jesse grant/ getty images/disney
jesse grant/ getty images/disney
Every two years, since 2009, the Disney empire pounds the drums, sounds the clarions and gathers the tribes of fans and franchisees for one massive get-together: D23 Expo, two and half days in late July/early August dedicated to all things Disney.
The event – named after the year the studio was founded, 1923- takes over the entirety of the massive Anaheim Convention Center – conveniently placed one mile away from the resort that included the Disneyland and California Adventure parks – and serves a variety of key purposes for the Disney multi-verse.
When it comes to Disney’s core sustaining audience - the dedicated fans, part of the D23 Official Fan Club take precedence at the Convention Center and can purchase tickets at a doscount - the Expo is a way to renew their passion with fresh announcements, exclusive clips and trailers and the presence of stars, directors and animators involved in new projects. Fans also have access to the massive exposition hall, where franchisees and Disney partners offer their latest wares – pins, t-shirts, action figures, shoes, assorted memorabilia – alongside stands from Disney’s own Archives, Music and Store.
As a media reach-out, D23 is a controlled environment where new announcements of upcoming product – from movies to park attractions – can be made with maximum efficiency and the backdrop of an enthusiastic audience – the 8,000 attendees that pack the Convention Center’s D Hall, strategically placed around the seats reserved for the press.
Like it does every year, the 2017 D23 started on July 14 with a presentation of its upcoming animation projects. As The Disney Studios’ chairman Alan Horn said in his introduction – “animation is at the very core of what we do. None of this would be possible without animation.”
The 2017-2019 vintage of Disney animation, through its brands Disneytoons, Disney Animation and Pixar, is strong on sequels: John Lasseter announced a Toy Story 4, directed by Josh Cooley (responsible for the short Riley’s First Date); an Incredibles 2, directed by Brad Bird (prefaced by a “tribute” to Edna Mode - voiced by Bird and starring a who’s who of star fashionistas); Ralph Breaks the Internet: Wreck-It Ralph 2 (a scene featuring all Disney princesses received a standing ovation and served as intro for a live appearance by all recent actresses who voiced them); and two pieces from the Frozen universe: the featurette Olaf’s Frozen Adventure, coming to screens in November and, for 2019, Frozen 2.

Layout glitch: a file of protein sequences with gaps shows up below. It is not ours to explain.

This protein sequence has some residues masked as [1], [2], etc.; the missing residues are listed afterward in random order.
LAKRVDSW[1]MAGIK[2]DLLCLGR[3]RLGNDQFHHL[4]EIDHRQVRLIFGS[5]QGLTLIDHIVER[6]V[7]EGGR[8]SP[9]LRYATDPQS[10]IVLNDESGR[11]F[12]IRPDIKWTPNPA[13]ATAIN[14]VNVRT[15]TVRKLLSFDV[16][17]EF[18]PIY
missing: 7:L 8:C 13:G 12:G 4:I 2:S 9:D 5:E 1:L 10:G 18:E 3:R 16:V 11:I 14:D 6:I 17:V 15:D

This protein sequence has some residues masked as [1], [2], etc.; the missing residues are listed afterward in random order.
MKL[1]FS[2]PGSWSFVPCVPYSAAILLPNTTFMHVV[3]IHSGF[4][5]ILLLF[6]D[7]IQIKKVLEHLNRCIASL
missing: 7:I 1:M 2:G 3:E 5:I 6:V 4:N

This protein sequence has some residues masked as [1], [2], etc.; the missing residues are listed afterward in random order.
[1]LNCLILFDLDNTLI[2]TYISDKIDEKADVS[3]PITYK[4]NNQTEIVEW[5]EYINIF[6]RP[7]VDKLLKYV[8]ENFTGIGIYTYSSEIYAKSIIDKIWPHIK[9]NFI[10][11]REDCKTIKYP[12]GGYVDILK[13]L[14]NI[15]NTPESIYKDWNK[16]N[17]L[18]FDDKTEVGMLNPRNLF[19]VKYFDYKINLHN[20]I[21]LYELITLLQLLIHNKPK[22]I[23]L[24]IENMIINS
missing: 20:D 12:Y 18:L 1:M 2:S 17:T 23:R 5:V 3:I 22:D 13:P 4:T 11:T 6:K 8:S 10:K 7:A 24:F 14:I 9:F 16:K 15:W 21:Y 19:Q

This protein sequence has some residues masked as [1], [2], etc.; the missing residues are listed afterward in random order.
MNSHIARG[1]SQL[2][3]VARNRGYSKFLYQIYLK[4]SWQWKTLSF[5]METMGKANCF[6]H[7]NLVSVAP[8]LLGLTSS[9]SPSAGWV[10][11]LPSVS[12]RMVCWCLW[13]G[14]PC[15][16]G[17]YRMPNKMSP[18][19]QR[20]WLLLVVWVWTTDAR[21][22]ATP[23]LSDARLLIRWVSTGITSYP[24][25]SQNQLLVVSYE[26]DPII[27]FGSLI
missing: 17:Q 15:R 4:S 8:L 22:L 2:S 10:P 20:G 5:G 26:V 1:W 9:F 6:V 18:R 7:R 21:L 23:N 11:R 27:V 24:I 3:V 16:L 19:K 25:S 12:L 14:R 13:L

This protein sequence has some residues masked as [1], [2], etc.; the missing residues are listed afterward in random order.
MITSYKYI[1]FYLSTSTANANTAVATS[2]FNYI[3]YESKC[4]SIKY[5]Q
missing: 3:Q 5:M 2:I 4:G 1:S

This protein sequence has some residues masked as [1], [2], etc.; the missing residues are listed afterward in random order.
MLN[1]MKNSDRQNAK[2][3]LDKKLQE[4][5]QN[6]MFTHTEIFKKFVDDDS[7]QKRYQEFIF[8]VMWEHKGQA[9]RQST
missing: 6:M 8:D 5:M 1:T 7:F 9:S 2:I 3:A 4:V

New animation titles came courtesy of Disneytoons – Disney’s home entertainment animation brand – with a gorgeous and untitled picture that does for jet planes the same that Cars did for automobiles; an untitled project by director Dan Scanlon (Monsters University), about a suburban neighborhood inhabited by fantastic creatures; and Coco, a Mexican-inspired, music-infused saga about a boy who travels to the Land of the Dead and will be Disney Animation’s this year’s holiday release.
Day Two was devoted to new live action titles from Disney, LucasFilm and Marvel. Opening the morning event, Alan Horn saluted The Disney Company‘s chairman and CEO Bob Iger for “his vision of assembling all of these outstanding companies under one roof” (Iger, in the audience since day one, was recognized and cheered by fans).
Several revisits to Disney classic content were announced – a new Mary Poppins movie, Mary Poppins Returns, directed by Rob Marshall and based on the collection of books P. L. Travers wrote about the beloved character, with Emily Blunt playing the near-perfect nanny in an all-star cast that included Meryl Streep as Cousin Topsy, Colin Firth as evil banker William Weatherall Wilkins and Lin-Manuel Miranda as a street lamplighter; live action versions of Dumbo, directed by Tim Burton (cheered by the audience when he appeared in a recorded video from the London set); Mulan, directed by Niki Caro (Whale Rider); Aladdin, directed by Guy Ritchie, with Will Smith as the Genie and Mena Massoud as Aladdin, Naomi Scott as Jasmine; a live-action The Lion King, directed by Jon Favreau, using the same technology employed in the blockbuster Jungle Book; and, in the vein of the Pirates of the Caribbean franchise, a movie based on the park attraction Jungle Cruise, starring Dwayne Johnson.
Original live-action announcements included director Lasse Hallstrom’s The Nutcracker and the Four Realms, starring Keira Knightley as the Sugar Plum Fairy, newcomer Mackenzie Foy as Clara, Helen Mirren as Mother Ginger, Morgan Freeman as godfather Drosselmeyer, and featuring a special performance by prima ballerina Misty Copeland; and the highly anticipated A Wrinkle in Time, directed by Ava DuVernay from a screenplay by Jennifer Lee based upon the beloved novel by Madeleine L’Engle. The cast – which includes Oprah Winfrey, Reese Witherspoon, Mindy Kaling, Chris Pine, Gugu Mbatha-Raw, Michael Peña, and Zach Galifianakis – was on hand to talk about the picture, with Oprah driving the fan audience crazy with an offer of exclusive film posters to each and every one of them.
The two big stars of the morning were, of course, left to the end: Star Wars: The Last Jedi, with the cast in attendance, and the new Marvel super-combo, Avengers: Infinity War. Introduced by Marvel’s own Kevin Feige, the highly awaited picture brought the full cast to the stage and, on Hall D’s screens, a brand new trailer that confirmed the fan’s wildest dreams – a universe where the Guardians of the Galaxy and the Avengers, literally, collide.